A celebrity who wants to keep his name out of a tabloid newspaper story about his alleged extra-marital activities must wait to find out if he has won a battle at the Supreme Court.
On Thursday, a panel of five justices headed by Lord Neuberger reserved their decision and said the injunction in the case would remain in place in the meantime.
The man, PJS, was appealing against the Court of Appeal's decision that the order barring The Sun on Sunday from naming him should be lifted.
Publishers News Group Newspapers (NGN) won the first round of the privacy dispute in January when a High Court judge refused to impose an injunction.
But PJS successfully appealed and that was the position until earlier this week when NGN's lawyers said the ban should go because the man had been named in articles abroad - outside the legal jurisdiction of England and Wales - and his name could be found on the internet.
On Thursday, PJS's counsel, Desmond Browne QC, said that the discharge of the injunction would have "devastating consequences" for him and his children and lead to a "storm of harassment".
There was a need to protect the children and that was an issue not just now but for the future when they grew up.
He said it was hard to see that the Court of Appeal had afforded the children "the primacy of importance " to which they were entitled.
Where an injunction had been granted to protect the personal privacy of a claimant and his family, the question arose of whether accessibility to information on the internet and social media rendered it effectively pointless and the court effectively powerless.
But an injunction did more than protect the secrecy of information, he said. It also extended to protection from intrusion and harassment.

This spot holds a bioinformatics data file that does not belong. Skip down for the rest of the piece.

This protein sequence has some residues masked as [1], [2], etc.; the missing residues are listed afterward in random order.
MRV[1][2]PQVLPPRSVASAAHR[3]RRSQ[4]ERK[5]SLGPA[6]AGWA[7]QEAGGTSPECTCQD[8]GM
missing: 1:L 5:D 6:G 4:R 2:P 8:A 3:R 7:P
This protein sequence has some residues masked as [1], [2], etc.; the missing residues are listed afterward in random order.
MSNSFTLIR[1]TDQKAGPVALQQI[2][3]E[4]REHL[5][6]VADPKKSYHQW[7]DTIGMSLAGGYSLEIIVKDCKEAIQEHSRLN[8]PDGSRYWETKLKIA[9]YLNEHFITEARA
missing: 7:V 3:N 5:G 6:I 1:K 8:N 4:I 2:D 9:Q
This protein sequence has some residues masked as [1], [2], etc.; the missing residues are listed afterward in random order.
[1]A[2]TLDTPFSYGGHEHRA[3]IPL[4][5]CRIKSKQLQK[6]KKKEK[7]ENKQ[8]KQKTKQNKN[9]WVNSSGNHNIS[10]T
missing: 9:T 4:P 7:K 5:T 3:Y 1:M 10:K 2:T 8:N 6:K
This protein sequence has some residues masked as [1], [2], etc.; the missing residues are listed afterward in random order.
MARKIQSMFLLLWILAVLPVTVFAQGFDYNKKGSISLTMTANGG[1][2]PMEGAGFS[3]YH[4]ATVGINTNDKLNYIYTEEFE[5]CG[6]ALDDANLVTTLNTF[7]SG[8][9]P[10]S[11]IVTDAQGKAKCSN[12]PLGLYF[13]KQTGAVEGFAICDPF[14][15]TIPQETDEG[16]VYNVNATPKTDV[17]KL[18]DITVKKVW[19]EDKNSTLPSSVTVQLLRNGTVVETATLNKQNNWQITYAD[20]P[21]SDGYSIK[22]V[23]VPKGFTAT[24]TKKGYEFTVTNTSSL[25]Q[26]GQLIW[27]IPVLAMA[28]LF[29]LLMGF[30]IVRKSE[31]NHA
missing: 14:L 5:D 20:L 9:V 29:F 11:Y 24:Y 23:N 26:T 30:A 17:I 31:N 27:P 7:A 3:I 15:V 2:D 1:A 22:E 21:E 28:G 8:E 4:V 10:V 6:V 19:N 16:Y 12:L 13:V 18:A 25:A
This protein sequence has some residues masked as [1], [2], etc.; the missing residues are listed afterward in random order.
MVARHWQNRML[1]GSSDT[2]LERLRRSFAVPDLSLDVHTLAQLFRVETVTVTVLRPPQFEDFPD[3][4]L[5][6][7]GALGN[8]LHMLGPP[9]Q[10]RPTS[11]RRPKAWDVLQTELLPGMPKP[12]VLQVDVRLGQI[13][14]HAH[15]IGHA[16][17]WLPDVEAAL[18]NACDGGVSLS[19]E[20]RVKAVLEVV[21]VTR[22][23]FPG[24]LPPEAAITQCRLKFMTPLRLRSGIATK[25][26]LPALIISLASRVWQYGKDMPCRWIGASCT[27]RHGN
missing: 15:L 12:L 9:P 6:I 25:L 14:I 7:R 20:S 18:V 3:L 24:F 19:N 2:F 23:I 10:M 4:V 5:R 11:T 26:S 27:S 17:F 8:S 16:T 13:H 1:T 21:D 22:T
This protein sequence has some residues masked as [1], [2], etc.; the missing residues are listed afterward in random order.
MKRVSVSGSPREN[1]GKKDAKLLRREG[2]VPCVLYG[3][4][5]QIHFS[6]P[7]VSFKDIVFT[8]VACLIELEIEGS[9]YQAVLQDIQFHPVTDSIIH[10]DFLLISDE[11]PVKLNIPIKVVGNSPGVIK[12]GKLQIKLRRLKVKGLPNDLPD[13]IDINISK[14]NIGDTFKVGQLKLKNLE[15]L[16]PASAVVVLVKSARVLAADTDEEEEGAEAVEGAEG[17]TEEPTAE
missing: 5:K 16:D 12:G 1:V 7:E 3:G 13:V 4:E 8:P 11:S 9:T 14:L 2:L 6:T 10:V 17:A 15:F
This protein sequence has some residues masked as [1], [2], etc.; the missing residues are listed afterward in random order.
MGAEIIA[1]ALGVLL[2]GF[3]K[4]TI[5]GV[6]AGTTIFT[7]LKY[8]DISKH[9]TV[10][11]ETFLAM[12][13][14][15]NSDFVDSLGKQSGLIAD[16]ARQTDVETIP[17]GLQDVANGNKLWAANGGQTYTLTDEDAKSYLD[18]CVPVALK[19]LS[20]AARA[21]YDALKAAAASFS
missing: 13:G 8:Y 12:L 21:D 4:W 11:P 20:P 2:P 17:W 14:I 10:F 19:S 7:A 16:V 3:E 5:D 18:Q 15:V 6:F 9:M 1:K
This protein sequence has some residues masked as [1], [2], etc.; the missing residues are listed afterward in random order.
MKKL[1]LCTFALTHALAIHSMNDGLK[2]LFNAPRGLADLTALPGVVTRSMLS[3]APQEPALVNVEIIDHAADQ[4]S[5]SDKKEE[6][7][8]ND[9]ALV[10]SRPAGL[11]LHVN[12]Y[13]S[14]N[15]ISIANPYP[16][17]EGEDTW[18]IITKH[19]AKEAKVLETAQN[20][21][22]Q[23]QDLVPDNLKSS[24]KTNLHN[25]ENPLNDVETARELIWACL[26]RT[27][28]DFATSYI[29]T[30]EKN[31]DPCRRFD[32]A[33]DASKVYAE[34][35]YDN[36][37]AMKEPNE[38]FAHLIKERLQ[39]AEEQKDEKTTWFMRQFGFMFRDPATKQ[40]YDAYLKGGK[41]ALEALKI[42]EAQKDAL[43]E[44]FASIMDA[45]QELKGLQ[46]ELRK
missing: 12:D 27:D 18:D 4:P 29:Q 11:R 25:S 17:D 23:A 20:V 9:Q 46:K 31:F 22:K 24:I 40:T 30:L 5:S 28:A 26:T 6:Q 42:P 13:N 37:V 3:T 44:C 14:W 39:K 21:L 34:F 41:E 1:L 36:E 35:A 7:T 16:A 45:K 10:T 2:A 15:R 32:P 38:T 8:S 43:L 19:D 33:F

He said that the English media had embarked on a campaign to ridicule the grant of the injunction with the twin aims of encouraging their readers to find the prohibited information online and put pressure on the court to lift the injunction.
The justices needed to consider the practical ramifications of the Court of Appeal's findings and "whether they are acceptable in a country under the rule of law rather than the press".
Gavin Millar QC for NGN said the position had changed from January when no information about the matter was available to the public.
Since it "took off" on the internet and globally on April 6, all the English mainstream media had reported the story.
Its dissemination was not something a court could prevent, he said. That was the reality.
"The process continues over a period. One type of transmission feeds the other.
"You pick up information on the internet, you may search for more on the web, you may discuss it on social media."
He added: "And people do still talk. It's easy to forget they do. They communicate in pubs and in cafes and over the garden fence.
"Once a story has currency on the internet, it does become the subject of discussion between people in the jurisdiction."
He said it was unlikely, given the information available to the public, that a permanent injunction would be obtained at trial - when NGN would argue that aspects of the story were in the public interest.
As the Court of Appeal said, the interests of the children were not a trump card in this situation, he added.
It was a case about balancing rights. One had to be realistic about the possibility that publicity would occur and steps could be taken to protect the children.
The information was out there on the internet to be seen. That might not be desirable but it was the factual position, he said.